The second spooky graph, below, is all about inflation (price changes) for treats. Specifically, sugary sweets. The two CPI series in green and orange show how costs have increased for consumers; the PPI series in brown shows that costs have increased for producers, too; and the IP series in yellow shows how much production of sweets has changed. This (candy) bar graph reveals some sustained inflation for these goods, recently well above the 2% target the Fed sets for overall inflation. Depending on your sweet tooth, this might be a scary story after all.

How these graphs were created: For the first graph, simply search for “pumpkins,” select the series, and click “Add to Graph.” From the “Edit Graph” panel, use the “Format” tab to select graph type “Bar” and play with the color choices. For the second graph, search for and select one of the series; from the “Edit Graph” panel, use the “Add Line” tab to add the second series by searching for it in the search box. Repeat the search and selection process for the other two series. Now, select units “Percent change from year ago” and apply to all. And, once again, play with the colors in the “Format” tab to make it as spooky as possible.

Suggested by Yvetta Fortova, Keith Taylor, and Christian Zimmermann.

View on FRED, series used in this post: CUSR0000SEFR, CUUR0000SEFR02, IPG3113S, PCU31133113, WPU01130236

Who holds what wealth?

More from the Survey of Consumer Finances

A week ago, we reported on the evolution of wealth for different classes of households, divided by wealth quantiles: top 1%, next 9%, next 40%, and bottom 50%. This time we look at what their wealth consists of—again, leveraging the Federal Reserve Board’s Survey of Consumer Finances. The first graph shows the distribution of total assets across the four groups. As mentioned in the earlier post, the first three groups have a similar share of assets, despite having vastly different population sizes, with the bottom 50% having much less.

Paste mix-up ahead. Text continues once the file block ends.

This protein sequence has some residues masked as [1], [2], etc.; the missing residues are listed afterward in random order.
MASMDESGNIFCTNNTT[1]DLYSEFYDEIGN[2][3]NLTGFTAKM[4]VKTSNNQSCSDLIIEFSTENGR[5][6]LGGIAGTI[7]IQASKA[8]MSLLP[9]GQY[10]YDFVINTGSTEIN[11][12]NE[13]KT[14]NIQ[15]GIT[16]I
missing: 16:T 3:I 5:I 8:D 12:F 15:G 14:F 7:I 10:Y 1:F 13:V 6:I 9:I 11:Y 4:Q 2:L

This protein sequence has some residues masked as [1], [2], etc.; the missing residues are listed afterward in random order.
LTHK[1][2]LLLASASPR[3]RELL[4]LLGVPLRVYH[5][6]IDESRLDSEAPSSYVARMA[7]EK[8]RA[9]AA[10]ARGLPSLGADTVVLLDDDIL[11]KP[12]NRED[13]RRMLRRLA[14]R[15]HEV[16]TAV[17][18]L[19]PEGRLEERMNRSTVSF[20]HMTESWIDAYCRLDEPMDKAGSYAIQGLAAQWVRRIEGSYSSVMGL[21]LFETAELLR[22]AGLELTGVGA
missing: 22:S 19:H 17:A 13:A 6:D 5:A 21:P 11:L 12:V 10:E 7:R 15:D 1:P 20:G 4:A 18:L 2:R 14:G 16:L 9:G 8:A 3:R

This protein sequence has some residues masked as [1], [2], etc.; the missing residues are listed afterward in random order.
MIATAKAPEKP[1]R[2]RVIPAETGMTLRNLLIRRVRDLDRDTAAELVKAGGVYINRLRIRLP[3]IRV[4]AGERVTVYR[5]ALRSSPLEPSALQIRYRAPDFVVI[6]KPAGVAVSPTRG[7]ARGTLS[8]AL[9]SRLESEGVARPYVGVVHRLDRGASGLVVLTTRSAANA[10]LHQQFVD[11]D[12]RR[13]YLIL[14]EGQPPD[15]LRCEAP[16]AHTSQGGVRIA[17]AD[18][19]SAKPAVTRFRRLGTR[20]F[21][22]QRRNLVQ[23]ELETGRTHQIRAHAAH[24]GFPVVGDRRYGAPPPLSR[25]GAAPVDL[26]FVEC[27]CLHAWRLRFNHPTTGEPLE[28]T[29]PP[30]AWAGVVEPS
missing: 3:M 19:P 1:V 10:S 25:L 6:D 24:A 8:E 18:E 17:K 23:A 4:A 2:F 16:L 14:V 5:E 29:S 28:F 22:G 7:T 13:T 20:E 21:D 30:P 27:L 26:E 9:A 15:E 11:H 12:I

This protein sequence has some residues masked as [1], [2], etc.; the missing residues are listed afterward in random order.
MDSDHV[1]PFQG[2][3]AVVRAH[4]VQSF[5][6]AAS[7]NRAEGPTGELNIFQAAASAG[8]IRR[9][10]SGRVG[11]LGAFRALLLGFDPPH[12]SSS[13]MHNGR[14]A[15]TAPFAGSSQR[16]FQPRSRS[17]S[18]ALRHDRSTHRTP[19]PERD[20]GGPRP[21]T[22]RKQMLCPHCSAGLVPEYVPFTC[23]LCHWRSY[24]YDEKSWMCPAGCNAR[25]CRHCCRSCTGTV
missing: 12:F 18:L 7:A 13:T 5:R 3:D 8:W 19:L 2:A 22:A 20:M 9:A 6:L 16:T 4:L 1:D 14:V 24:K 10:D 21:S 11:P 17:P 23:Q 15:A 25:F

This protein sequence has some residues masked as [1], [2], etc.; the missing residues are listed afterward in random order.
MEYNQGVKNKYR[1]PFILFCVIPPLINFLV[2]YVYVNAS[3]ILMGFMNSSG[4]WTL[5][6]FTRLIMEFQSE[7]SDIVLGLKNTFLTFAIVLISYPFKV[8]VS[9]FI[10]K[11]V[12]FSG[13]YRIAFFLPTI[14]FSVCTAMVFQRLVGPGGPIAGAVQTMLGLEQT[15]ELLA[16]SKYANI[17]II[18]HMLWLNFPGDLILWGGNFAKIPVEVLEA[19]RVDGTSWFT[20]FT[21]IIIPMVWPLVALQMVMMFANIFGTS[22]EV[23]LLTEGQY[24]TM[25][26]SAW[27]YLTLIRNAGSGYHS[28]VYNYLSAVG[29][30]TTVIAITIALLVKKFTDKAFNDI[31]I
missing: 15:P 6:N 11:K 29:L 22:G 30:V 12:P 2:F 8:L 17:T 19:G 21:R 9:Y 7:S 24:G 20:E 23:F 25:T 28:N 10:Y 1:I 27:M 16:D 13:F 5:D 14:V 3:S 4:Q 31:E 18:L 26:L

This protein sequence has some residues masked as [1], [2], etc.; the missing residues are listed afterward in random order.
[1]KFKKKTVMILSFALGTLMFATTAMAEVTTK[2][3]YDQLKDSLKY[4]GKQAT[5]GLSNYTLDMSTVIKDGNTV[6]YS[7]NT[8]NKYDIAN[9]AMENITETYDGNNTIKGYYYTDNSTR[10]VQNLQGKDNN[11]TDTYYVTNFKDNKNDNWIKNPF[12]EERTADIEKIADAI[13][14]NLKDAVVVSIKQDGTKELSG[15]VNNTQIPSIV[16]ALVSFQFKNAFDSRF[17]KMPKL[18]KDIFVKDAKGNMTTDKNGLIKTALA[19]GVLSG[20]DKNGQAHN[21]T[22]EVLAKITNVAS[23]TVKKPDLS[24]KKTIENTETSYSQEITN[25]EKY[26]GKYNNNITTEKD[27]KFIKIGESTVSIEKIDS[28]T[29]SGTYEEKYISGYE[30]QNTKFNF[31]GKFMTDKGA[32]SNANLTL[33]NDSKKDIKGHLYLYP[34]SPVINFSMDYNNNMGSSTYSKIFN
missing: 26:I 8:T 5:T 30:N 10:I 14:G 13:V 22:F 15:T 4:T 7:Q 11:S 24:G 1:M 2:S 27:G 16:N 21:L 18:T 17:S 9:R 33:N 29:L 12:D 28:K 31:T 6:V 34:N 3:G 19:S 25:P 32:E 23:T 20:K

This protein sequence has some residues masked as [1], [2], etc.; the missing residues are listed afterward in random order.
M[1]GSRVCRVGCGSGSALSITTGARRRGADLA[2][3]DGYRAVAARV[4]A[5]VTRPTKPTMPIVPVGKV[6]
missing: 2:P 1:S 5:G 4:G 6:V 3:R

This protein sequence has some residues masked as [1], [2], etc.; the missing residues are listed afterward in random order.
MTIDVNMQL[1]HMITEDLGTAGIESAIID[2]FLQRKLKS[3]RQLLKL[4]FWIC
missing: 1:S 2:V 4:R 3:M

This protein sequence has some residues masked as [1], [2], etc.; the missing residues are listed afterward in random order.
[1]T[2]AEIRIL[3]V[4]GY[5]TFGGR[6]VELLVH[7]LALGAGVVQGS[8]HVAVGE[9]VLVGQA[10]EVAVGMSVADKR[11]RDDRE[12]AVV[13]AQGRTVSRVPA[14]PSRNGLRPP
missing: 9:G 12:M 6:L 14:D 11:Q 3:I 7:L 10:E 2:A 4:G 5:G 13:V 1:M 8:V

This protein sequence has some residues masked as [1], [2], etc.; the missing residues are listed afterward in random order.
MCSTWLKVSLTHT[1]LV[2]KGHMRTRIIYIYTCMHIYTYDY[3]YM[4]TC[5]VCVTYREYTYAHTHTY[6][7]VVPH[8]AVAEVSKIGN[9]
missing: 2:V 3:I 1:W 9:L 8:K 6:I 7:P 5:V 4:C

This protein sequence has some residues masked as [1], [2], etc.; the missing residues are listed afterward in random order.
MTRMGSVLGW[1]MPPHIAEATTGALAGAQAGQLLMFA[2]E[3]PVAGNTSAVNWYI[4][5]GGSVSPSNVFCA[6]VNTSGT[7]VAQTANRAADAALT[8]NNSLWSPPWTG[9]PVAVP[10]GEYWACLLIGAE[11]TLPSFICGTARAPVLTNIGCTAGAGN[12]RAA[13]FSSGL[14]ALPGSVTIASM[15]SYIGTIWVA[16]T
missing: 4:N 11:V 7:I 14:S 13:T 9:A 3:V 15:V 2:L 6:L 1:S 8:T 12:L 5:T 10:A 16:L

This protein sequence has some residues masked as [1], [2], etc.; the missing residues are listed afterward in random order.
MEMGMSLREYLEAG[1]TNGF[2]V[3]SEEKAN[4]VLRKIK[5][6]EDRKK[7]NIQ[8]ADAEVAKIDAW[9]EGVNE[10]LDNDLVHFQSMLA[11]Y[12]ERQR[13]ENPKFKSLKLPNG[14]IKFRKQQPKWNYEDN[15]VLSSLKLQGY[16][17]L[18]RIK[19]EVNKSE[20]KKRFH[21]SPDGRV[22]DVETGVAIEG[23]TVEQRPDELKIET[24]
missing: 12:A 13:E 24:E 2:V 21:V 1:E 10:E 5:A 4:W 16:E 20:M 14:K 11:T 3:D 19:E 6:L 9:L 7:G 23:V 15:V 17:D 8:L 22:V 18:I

The second graph shows the same distribution, but this time restricted to real estate assets. Now it looks quite different, with the top 1% holding significantly less (as a share) while the bottom 50% are doing better.

The third graph shows that this is even more pronounced with consumer durables (cars and household appliances, for example). As with real estate, everybody needs some, and there is only so much that the richest can buy.

So where are the assets of the richest coming from? The next graph shows that they own a much larger proportion of financial assets, with the bottom half of the population owning almost none.

The picture is even more dramatic with non-corporate assets (mostly private ownership of non-public enterprises), where the top 1% own over 50%. You can explore more data from the release table, but the general picture is clear: The least wealthy mostly hold assets that are essential in some ways: housing and consumer durables. The wealthiest hold assets through financial vehicles or stakes in businesses.

How these graphs were created: The procedure is the same for each graph. Start from the Levels of Wealth by Wealth Percentile Groups release table, check the series you want, and click “Add to Graph.” From the Edit Graph” menu, open the “Format” tab to choose graph type “Area” with stacking “Percent.”

Suggested by Christian Zimmermann.

View on FRED, series used in this post: WFRBLB50081, WFRBLB50083, WFRBLB50084, WFRBLB50085, WFRBLB50098, WFRBLN09027, WFRBLN09029, WFRBLN09030, WFRBLN09031, WFRBLN09044, WFRBLN40054, WFRBLN40056, WFRBLN40057, WFRBLN40058, WFRBLN40071, WFRBLT01000, WFRBLT01002, WFRBLT01003, WFRBLT01004, WFRBLT01017